Aligning Values and Actions to Prevent Homelessness

On June 26, a week before his one-year anniversary at CJP, Rabbi Marc Baker enjoyed one of his proudest moments as President and CEO. At Brockton City Hall, he joined elected officials — along with United Way, Bank of America, and Father Bill’s & Mainspring — to announce a historic partnership that prevents families in crisis from becoming homeless.

Together with our partners, we are funding a South Shore expansion of HomeStart’s Renew Collaborative: an initiative that provides case management and advocacy services, financial assistance, and stabilization efforts to residents facing eviction. In the last decade, this initiative has prevented more than 2,000 evictions in Greater Boston, and in the four years after intervention, only 5% of HomeStart clients have been evicted for nonpayment of rent.

“In the Jewish tradition, it is not enough for us just to take care of our own,” said Rabbi Baker. “We are called to be a community that is engaged with our broader society and the world, bringing our values to bear on the problems and challenges we all face, and working for the dignity and well-being of every human being.”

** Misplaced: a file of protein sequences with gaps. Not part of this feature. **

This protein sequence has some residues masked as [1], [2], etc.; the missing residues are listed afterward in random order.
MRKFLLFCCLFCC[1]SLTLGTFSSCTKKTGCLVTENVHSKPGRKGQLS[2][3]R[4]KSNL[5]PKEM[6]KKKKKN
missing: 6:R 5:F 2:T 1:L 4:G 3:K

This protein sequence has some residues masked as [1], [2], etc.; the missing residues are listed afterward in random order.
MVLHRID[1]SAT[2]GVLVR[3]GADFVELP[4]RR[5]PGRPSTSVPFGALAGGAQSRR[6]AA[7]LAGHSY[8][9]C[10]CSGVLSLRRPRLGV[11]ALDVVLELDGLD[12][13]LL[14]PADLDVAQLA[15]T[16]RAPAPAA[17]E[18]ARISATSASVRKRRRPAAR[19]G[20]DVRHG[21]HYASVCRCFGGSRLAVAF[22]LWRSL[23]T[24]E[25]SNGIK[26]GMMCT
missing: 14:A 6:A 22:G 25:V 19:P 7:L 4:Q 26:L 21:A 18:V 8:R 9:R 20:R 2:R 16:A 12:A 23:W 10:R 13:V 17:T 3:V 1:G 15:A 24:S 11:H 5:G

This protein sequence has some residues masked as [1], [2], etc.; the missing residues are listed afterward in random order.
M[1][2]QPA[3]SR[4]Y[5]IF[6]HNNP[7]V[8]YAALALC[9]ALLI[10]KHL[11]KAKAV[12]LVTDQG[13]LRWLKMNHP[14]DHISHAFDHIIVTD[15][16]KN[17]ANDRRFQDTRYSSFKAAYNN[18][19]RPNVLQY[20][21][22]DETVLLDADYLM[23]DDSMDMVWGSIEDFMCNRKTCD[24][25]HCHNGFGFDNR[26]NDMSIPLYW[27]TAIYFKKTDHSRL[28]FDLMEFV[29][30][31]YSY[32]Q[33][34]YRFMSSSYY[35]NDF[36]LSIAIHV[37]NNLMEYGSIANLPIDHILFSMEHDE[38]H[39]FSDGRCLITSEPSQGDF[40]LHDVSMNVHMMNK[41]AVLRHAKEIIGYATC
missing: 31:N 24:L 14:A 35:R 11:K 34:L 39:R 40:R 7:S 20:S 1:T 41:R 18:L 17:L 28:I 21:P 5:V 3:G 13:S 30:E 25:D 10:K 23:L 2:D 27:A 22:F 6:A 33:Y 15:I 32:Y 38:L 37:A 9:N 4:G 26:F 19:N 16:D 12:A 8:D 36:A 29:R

HomeStart’s Renew Collaborative is unique in that it benefits both renters and landlords. It keeps people in their homes, pays housing authorities and property owners rent that is owed to them, and cuts down on costly eviction expenses. Clients receive support for a full year to ensure they gain stability after the initial crisis has abated. And by lowering the number of people in emergency shelters, hundreds of thousands of taxpayer dollars are saved each year.

The Renew Collaborative is an effective, economically sustainable model — one that HomeStart wants to scale for statewide, and eventually nationwide, replication. The South Shore expansion is a big step toward realizing that goal, bringing case management services to low-income families in Brockton, Fall River, and Quincy.

“Addressing the eviction crisis is one of the most important ways we can work to keep communities whole. It is a moral and spiritual imperative that we act,” Rabbi Baker said. “No one organization can or should do this alone, but by working together — city and town officials, faith communities, agencies, nonprofits, landlords, and others — we are taking the first step toward making sure everyone in our communities has a safe, stable, and secure place to call home.”